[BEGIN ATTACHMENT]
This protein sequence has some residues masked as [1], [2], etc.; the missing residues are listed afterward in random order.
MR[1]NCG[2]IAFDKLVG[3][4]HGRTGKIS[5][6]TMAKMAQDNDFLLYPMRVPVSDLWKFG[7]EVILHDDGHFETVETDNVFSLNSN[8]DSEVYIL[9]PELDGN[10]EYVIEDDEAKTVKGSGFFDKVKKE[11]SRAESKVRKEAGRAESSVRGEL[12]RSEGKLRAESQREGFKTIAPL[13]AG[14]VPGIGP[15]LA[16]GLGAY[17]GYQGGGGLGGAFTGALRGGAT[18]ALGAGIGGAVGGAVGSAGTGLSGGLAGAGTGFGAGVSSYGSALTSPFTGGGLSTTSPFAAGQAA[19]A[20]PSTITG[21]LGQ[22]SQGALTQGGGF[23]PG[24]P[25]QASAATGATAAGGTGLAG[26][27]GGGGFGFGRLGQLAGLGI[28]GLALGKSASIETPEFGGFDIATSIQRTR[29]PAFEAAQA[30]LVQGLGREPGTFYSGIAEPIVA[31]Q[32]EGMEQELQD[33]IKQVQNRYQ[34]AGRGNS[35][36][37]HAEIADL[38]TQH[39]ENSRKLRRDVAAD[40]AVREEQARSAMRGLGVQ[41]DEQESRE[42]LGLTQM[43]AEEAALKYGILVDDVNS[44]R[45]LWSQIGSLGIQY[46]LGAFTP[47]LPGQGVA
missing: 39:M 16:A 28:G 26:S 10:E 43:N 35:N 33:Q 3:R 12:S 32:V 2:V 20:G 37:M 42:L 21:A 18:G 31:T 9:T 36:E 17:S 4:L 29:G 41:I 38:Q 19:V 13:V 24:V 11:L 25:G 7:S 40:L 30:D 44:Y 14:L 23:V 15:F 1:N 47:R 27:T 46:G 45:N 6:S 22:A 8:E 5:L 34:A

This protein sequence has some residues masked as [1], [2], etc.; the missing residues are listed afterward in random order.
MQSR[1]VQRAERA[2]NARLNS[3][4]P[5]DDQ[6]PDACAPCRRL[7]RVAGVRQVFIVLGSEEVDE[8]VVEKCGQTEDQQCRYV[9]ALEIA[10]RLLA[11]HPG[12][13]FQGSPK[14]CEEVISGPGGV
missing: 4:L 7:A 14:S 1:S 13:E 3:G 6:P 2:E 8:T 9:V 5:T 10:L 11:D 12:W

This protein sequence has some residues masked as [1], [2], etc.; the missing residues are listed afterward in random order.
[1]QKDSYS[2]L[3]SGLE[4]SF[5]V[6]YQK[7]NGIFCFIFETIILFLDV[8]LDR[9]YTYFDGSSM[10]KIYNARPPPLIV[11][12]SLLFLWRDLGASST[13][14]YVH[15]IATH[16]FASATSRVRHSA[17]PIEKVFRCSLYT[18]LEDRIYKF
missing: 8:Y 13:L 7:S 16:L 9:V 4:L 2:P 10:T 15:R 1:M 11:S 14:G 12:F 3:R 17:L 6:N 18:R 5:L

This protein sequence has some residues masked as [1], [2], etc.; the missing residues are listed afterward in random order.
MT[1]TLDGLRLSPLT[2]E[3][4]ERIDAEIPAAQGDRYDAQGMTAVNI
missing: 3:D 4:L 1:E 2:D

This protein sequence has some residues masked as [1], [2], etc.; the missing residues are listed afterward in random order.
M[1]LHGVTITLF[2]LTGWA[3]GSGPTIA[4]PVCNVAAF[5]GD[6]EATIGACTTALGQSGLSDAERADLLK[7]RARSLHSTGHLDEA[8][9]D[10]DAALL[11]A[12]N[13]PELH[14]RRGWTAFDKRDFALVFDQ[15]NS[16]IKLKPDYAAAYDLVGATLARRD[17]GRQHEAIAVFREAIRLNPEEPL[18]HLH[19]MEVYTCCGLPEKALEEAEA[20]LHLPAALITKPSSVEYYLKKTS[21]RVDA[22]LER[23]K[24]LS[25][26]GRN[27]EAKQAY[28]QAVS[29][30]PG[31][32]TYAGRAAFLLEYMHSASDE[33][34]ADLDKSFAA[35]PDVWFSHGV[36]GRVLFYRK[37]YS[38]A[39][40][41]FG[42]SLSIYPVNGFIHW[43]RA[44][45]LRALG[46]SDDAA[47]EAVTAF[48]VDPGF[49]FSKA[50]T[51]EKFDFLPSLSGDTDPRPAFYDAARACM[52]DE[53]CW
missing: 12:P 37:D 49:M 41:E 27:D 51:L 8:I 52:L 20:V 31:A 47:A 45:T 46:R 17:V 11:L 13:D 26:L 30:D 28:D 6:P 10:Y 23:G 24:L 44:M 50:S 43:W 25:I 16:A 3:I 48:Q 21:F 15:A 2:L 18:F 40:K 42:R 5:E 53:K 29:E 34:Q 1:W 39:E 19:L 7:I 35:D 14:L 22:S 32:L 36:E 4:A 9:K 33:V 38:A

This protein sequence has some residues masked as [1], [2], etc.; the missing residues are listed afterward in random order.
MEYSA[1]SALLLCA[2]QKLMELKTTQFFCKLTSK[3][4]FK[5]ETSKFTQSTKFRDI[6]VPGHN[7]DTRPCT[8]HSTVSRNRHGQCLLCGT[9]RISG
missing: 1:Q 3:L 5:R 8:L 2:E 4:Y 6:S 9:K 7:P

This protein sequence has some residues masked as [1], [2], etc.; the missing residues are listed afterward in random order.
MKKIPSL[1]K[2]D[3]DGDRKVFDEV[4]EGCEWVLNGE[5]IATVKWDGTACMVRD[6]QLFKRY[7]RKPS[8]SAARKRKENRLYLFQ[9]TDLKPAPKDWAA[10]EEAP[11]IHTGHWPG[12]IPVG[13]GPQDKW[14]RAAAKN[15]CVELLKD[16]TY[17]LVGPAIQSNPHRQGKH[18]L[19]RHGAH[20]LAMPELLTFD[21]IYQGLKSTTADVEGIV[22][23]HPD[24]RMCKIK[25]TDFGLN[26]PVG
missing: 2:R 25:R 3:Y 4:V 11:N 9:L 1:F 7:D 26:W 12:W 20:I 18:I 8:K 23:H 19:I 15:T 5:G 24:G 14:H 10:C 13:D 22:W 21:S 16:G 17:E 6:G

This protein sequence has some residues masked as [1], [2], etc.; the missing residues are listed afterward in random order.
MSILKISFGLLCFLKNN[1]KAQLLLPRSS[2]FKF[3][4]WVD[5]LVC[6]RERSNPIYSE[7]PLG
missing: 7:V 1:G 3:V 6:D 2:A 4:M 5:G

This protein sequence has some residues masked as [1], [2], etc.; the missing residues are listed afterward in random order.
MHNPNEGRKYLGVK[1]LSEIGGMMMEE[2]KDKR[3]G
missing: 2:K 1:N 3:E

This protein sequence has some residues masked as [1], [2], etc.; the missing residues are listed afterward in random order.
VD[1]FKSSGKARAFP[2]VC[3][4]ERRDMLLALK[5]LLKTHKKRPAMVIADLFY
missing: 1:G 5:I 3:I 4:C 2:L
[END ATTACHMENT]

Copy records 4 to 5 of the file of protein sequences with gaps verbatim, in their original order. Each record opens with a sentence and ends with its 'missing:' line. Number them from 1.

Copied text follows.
This protein sequence has some residues masked as [1], [2], etc.; the missing residues are listed afterward in random order.
MT[1]TLDGLRLSPLT[2]E[3][4]ERIDAEIPAAQGDRYDAQGMTAVNI
missing: 3:D 4:L 1:E 2:D

This protein sequence has some residues masked as [1], [2], etc.; the missing residues are listed afterward in random order.
M[1]LHGVTITLF[2]LTGWA[3]GSGPTIA[4]PVCNVAAF[5]GD[6]EATIGACTTALGQSGLSDAERADLLK[7]RARSLHSTGHLDEA[8][9]D[10]DAALL[11]A[12]N[13]PELH[14]RRGWTAFDKRDFALVFDQ[15]NS[16]IKLKPDYAAAYDLVGATLARRD[17]GRQHEAIAVFREAIRLNPEEPL[18]HLH[19]MEVYTCCGLPEKALEEAEA[20]LHLPAALITKPSSVEYYLKKTS[21]RVDA[22]LER[23]K[24]LS[25][26]GRN[27]EAKQAY[28]QAVS[29][30]PG[31][32]TYAGRAAFLLEYMHSASDE[33][34]ADLDKSFAA[35]PDVWFSHGV[36]GRVLFYRK[37]YS[38]A[39][40][41]FG[42]SLSIYPVNGFIHW[43]RA[44][45]LRALG[46]SDDAA[47]EAVTAF[48]VDPGF[49]FSKA[50]T[51]EKFDFLPSLSGDTDPRPAFYDAARACM[52]DE[53]CW
missing: 12:P 37:D 49:M 41:E 27:D 51:L 8:I 52:L 20:V 31:A 47:A 45:T 46:R 17:V 11:L 13:D 26:L 30:D 28:D 6:P 10:Y 23:G 24:L 44:M 50:S 43:W 25:I 16:A 3:I 48:Q 21:F 15:A 2:L 18:F 40:K 42:R 5:E 53:K 29:E 34:Q 1:W 39:E 19:L 7:I 35:D 14:L 22:S 32:L 36:E 4:A 9:K 33:V 38:A